Howdy, SoniXCast Producers! As we go into our 12th year, some new and exciting developments have occurred that I’m dying to share with you all. Check out the new roadmap for the remainder of 2017 and beyond:
The streaming service aggregation services unit which provides yellow pages services (kind of like shoutcast.com or xiph.org does) to Sony, Samsung, Microsoft and Apple et al., will have its own dedicated team of software engineers starting immediately. I developed the initial prototype back in 2013 to entice commercial consumers and really haven’t done much on it since. Through cooperatives and partnerships, I envision SoniXFM.com will become the central platform for advertising and popularization of radio stations bringing together disparate services Producers are forced to maintain into one comprehensive platform.
Simply Stated: I hope SoniXFM.com will become the website listeners will go to listen to Internet Radio. And instead of maintaining a Nobex App, Homepage, Tune-In/Shoutcast page, keeping up relationships with advertisers and so on…, Producers will be able to do everything from their BoomBox control panel.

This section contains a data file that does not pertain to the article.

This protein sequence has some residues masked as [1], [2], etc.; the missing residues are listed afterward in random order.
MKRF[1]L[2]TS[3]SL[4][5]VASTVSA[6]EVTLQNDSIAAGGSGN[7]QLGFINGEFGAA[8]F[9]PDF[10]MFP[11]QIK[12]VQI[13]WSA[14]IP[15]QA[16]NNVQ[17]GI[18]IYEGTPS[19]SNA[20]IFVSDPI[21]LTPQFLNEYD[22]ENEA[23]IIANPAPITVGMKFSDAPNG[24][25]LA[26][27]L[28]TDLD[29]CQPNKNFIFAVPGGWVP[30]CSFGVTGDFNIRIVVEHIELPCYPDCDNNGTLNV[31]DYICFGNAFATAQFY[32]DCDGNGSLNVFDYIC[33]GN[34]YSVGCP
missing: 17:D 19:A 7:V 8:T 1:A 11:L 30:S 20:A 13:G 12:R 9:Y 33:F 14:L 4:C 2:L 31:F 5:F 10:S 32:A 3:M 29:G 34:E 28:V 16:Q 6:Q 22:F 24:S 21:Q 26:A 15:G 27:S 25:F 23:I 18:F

Global Public Relay (GPR)
The global public relay initiative was started back in 2016 to address the hike in listenership coming from SoniXFM.com (currently at an average of 746,000 listener hits a day) and the influx of refugees coming from other stream hosting providers or through acquisition (currently at an average of 8,095 listener hits a day). The GPR is essentially a bunch of custom-built on-demand Icecast servers distributed globally that allow listeners to tune into any SoniXCast Station locally with minimal delay and buffering. The rollout is in full swing and Producers should note the following changes.
- More geographically located ip-addresses will show up in the shoutcast server connection log which cannot be helped due to the way the GPR works. We have a dedicated staff of network security specialists working to keep the nasty’s away, so there is no need for Producers to intervene and start blocking ip-addresses.